October 5, 2006

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Nashua Publisher's Note: Still a good idea
By Jeff Rapsis

Here’s a Nashua-related news item that I found troubling.

Last month, a newsletter published by the New England Press Association carried an article with the following headline: “Nashua, N.H., firms demand money back from unprinted mag.”

“A group of Nashua, N.H., home-improvement companies are demanding a refund from Boston-based HomeWorks Media Group, which never produced a magazine the company promised.

“Fourteen companies have sent letters to Massachusetts newspapers and business groups to complain that HomeWorks owes at least $11,500 it accepted for advertising in the proposed magazine, called HomeWorks SourceBook Metro North.

Wow! It’s hard enough for local businesses to promote themselves effectively without something like this happening.

The brief article was distilled from a Boston Herald piece. Here’s the rest:

“HomeWorks President John Kenney told the Boston Herald that he would refund the money by the end of September. ...

“Philip Scontsas, owners of Scontsas Fine Jewelry and Home Décor in Nashua, said he and other business owners paid $14,000 last year to advertise in the magazine. When they did not see the publication and did not get a response from HomeWorks, the group began its letter-writing campaign, Scontsas said.”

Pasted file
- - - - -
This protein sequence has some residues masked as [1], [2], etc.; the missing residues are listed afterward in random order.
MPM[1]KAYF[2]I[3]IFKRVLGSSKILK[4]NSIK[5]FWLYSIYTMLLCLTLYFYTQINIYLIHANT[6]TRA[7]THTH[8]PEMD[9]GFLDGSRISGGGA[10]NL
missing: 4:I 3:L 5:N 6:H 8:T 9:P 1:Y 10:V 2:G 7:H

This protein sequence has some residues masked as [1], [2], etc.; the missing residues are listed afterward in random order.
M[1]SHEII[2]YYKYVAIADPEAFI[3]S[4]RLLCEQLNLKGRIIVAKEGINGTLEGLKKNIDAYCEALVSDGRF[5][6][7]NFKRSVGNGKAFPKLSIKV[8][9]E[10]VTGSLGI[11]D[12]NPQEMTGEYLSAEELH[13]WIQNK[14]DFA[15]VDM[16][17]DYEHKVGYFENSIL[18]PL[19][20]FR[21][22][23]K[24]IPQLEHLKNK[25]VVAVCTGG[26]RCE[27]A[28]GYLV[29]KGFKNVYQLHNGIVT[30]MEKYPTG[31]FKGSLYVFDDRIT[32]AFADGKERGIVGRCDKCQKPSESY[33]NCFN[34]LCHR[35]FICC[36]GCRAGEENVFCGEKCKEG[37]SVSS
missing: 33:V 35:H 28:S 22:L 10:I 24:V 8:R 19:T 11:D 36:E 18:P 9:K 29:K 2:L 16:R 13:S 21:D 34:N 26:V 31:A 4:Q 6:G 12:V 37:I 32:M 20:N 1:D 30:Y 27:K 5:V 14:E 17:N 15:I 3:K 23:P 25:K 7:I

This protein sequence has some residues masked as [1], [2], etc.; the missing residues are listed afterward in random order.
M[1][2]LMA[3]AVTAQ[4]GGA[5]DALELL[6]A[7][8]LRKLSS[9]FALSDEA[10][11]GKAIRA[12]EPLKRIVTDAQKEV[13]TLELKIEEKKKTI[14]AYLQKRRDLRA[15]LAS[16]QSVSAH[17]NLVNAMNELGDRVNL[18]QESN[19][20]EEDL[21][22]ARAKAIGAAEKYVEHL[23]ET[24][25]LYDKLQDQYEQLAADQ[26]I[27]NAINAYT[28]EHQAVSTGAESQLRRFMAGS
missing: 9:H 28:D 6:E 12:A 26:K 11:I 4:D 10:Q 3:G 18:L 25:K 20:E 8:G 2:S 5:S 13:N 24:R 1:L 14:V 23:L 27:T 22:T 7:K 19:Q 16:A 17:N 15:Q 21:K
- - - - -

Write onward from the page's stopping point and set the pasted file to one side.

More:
The fact that local businesses would invest that kind of sum for non-results is disappointing. It reflects poorly on the whole marketing and promotional community, of which this newspaper is a part.

Worse, it casts a dark shadow over an idea that really has merit — that Nashua ought to market itself as a regional center of unique home design and home improvement businesses.

Here’s the deal — Nashua is home to an unusually diverse collection of home design and decor businesses. Many of these, though not all, are located close together in the city’s downtown or millyard area, regional businesses such as P.M. MacKay or Pompanoosuc Mills or Beckonings.

It’s a growing market. Homes are often a family’s major asset. And the big box stores offer good prices but not exciting, one-of-a-kind ideas that make homes more liveable, more marketable, or both.

Marketed effectively, the Nashua’s downtown and millyard areas could be a destination for homeowners from a wide region who are in the market for something different. We could even promote the “tax-free” angle to customers in Massachusetts.

Some businesses already tap into this market. Sy Mahfuz at Persian Rug Galleries has a clientele that extends beyond the local area into most of New England. So it’s not a pipe dream. It can be done, and is already being done, though on a small scale.

Imagine if city businesses could market Nashua as a day-trip destination for homeowners. We’ve got the restaurants. We’ve got the expertise. We’ve got the goods.

So let’s hope the HomeWorks Media Group debacle doesn’t put such a bad taste in people’s mouths that this idea is discredited.